Whether you understand how it works or not, cryptocurrency is a growing asset that is disrupting societal traditions. With the rise of cryptocurrencies and other digital asset ownership comes various implications in family law proceedings, particularly during the process of quantifying and dividing property pools containing these types of assets.
What is cryptocurrency?
Cryptocurrencies are digital currencies that operate independently of a central bank or government. Despite existing for over a decade, there has been a steep rise in interest in cryptocurrencies (especially Bitcoin and Ethereum) over the past five years. Like conventional methods of payment, cryptocurrencies can be used to pay for the exchange of goods and services online and can also be held for long periods as an investment. However, unlike conventional assets the decentralised features of cryptocurrency create unprecedented issues when trying to establish ownership and value.
Disclosure of cryptocurrency in family law proceedings
Rule 6.01 of the Federal Circuit and Family Court of Australia (Family Law) Rules 2021 provides that each party to a proceeding has a duty to the Court and to each other party to give full disclosure of all information relevant to the proceeding, in a timely manner. However, typical approaches to obtaining disclosure of cryptocurrency holdings may be ineffective and instructing experts to value it and other digital assets is still a newly developing practice.
One significant hurdle for parties who are trying to obtain information about their former partner’s cryptocurrency holdings is that there is no bank or regulatory body that can be subpoenaed to provide information or documents about an individual’s cryptocurrency assets. Even if you are aware your former partner owns such assets, it may be difficult to prove if they withhold information, due to cryptocurrency being held in encrypted ‘wallet’ systems.
Ownership of cryptocurrency is not based on the individual’s registered identity, but on encrypted keys. For example, Bitcoin implements a ‘wallet’ system which uses sets of encrypted public and private keys for security. Whoever holds the private key can generally access and make transfers from the wallet. Whilst public keys may be freely disclosed, it will not contain any personally identifiable information about the owner of the wallet (much like a bank account number). Therefore, people who hold and spend cryptocurrency can often remain anonymous and enter into transactions by giving out a public key or address, which does not identify them. Tantamount to the use of a physical wallet or holding physical cash, only the owner of the wallet is privy to the value and location of the cryptocurrencies, unless this information is specifically shared by the owner.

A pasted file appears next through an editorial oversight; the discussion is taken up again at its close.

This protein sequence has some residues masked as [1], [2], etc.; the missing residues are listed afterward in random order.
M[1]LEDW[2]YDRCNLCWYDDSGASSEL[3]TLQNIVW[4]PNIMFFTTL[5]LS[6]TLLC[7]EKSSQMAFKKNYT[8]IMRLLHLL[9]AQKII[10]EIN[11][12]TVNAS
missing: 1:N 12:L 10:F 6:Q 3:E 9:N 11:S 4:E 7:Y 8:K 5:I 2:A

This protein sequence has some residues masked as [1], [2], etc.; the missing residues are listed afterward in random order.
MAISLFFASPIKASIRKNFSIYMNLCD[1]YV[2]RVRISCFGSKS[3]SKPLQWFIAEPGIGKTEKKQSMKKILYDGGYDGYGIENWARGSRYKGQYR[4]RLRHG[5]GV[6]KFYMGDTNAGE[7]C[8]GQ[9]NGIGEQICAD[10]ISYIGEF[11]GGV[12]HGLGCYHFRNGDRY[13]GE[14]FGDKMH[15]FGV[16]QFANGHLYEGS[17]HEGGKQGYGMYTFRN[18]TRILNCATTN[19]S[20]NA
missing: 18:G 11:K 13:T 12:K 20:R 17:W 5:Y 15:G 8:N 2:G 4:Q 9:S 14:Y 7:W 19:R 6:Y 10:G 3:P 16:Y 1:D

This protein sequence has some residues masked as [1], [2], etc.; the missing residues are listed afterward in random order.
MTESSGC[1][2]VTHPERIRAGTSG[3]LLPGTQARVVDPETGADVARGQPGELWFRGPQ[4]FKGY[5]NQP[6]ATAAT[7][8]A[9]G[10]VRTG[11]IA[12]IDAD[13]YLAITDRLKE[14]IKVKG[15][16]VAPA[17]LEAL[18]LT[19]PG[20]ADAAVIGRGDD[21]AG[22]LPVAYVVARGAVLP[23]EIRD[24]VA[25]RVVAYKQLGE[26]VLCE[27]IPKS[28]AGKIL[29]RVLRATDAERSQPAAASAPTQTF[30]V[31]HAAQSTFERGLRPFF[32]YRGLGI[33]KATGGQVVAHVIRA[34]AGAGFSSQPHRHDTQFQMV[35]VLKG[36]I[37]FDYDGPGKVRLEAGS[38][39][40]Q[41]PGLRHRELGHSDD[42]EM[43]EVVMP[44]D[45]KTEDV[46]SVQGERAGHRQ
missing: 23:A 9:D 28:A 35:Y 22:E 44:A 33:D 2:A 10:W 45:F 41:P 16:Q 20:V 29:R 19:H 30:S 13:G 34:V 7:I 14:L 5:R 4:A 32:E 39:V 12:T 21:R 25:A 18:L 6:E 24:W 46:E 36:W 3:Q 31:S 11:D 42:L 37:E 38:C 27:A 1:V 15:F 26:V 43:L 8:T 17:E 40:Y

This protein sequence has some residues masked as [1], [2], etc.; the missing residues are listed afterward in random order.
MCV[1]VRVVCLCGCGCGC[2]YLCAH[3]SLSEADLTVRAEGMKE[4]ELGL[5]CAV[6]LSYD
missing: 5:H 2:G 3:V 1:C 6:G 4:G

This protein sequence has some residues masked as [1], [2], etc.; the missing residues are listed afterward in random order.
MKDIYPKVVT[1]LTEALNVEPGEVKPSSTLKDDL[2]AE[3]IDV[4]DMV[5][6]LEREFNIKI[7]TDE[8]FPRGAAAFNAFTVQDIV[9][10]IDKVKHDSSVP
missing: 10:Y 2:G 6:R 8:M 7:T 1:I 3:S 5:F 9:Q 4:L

It is important to get on the front foot if you suspect your former partner has an interest in cryptocurrency. When appropriate documents are disclosed evidencing the value of a party’s cryptocurrency holdings, it is simply another asset in the balance sheet; however, if parties are not forthcoming with disclosure, the usual issues created by non-disclosure are exacerbated. Statements evidencing the wallet holdings of a party are key documents that can be used to substantiate the value of a person’s cryptocurrency. Some exchanges will also produce end of year statements. Spending that is inconsistent with the amount of funds in a person’s bank account might be indicative of undisclosed cryptocurrency. In some circumstances a Court may order that an electronic device be seized under an Anton Piller Order, which permits a party to seize the property of another without notice.